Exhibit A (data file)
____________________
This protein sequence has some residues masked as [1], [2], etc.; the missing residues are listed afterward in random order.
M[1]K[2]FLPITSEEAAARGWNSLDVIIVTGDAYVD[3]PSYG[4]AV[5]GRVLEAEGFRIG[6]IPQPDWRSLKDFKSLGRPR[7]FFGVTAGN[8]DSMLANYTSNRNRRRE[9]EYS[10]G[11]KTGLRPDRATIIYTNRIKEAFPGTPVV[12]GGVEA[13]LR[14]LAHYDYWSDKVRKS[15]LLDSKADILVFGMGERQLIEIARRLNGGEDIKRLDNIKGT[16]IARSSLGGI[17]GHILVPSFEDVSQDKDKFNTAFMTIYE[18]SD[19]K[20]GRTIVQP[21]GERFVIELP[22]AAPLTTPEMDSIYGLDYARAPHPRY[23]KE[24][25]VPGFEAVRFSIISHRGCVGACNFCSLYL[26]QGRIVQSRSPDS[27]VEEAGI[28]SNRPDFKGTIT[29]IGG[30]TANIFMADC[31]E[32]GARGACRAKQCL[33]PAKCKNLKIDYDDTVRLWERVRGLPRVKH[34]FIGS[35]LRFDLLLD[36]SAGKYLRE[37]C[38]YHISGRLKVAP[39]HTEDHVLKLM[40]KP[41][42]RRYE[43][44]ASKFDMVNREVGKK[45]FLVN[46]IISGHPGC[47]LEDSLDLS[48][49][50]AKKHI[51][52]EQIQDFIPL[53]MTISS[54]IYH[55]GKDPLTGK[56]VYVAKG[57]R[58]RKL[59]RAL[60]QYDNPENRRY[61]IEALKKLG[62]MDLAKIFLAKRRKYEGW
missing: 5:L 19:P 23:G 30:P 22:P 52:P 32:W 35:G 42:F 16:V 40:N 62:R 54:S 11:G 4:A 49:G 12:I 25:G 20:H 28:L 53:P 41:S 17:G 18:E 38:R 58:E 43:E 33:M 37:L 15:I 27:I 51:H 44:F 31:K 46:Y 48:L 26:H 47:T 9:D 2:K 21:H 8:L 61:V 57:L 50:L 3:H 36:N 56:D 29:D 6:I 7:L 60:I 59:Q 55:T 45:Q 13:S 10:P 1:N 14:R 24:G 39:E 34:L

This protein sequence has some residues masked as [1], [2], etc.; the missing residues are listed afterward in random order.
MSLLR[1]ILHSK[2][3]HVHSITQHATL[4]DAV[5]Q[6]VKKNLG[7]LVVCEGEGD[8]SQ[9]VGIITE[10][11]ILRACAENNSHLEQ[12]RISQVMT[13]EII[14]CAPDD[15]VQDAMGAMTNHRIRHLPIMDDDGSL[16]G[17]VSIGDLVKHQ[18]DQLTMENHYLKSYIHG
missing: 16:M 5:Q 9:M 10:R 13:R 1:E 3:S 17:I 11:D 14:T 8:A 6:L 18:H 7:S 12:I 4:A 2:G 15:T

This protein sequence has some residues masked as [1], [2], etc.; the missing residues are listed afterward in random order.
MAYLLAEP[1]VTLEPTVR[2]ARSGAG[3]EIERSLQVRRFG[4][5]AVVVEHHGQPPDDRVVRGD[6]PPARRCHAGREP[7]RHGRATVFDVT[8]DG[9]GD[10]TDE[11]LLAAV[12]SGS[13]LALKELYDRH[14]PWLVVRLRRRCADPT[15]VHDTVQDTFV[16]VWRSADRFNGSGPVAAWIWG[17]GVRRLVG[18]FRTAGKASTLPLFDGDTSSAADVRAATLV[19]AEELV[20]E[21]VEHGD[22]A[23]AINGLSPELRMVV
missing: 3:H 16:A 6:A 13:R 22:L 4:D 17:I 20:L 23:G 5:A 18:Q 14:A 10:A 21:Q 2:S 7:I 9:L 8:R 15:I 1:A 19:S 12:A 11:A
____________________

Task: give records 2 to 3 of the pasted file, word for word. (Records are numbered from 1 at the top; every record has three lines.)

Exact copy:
This protein sequence has some residues masked as [1], [2], etc.; the missing residues are listed afterward in random order.
MSLLR[1]ILHSK[2][3]HVHSITQHATL[4]DAV[5]Q[6]VKKNLG[7]LVVCEGEGD[8]SQ[9]VGIITE[10][11]ILRACAENNSHLEQ[12]RISQVMT[13]EII[14]CAPDD[15]VQDAMGAMTNHRIRHLPIMDDDGSL[16]G[17]VSIGDLVKHQ[18]DQLTMENHYLKSYIHG
missing: 16:M 5:Q 9:M 10:R 13:R 1:E 3:S 17:I 11:D 14:T 8:A 6:L 18:H 7:S 12:I 4:A 2:G 15:T

This protein sequence has some residues masked as [1], [2], etc.; the missing residues are listed afterward in random order.
MAYLLAEP[1]VTLEPTVR[2]ARSGAG[3]EIERSLQVRRFG[4][5]AVVVEHHGQPPDDRVVRGD[6]PPARRCHAGREP[7]RHGRATVFDVT[8]DG[9]GD[10]TDE[11]LLAAV[12]SGS[13]LALKELYDRH[14]PWLVVRLRRRCADPT[15]VHDTVQDTFV[16]VWRSADRFNGSGPVAAWIWG[17]GVRRLVG[18]FRTAGKASTLPLFDGDTSSAADVRAATLV[19]AEELV[20]E[21]VEHGD[22]A[23]AINGLSPELRMVV
missing: 3:H 16:A 6:A 13:R 22:L 4:D 17:I 20:L 23:G 5:A 18:Q 14:A 10:A 21:Q 2:S 7:I 9:L 8:R 15:I 1:A 19:S 12:A 11:A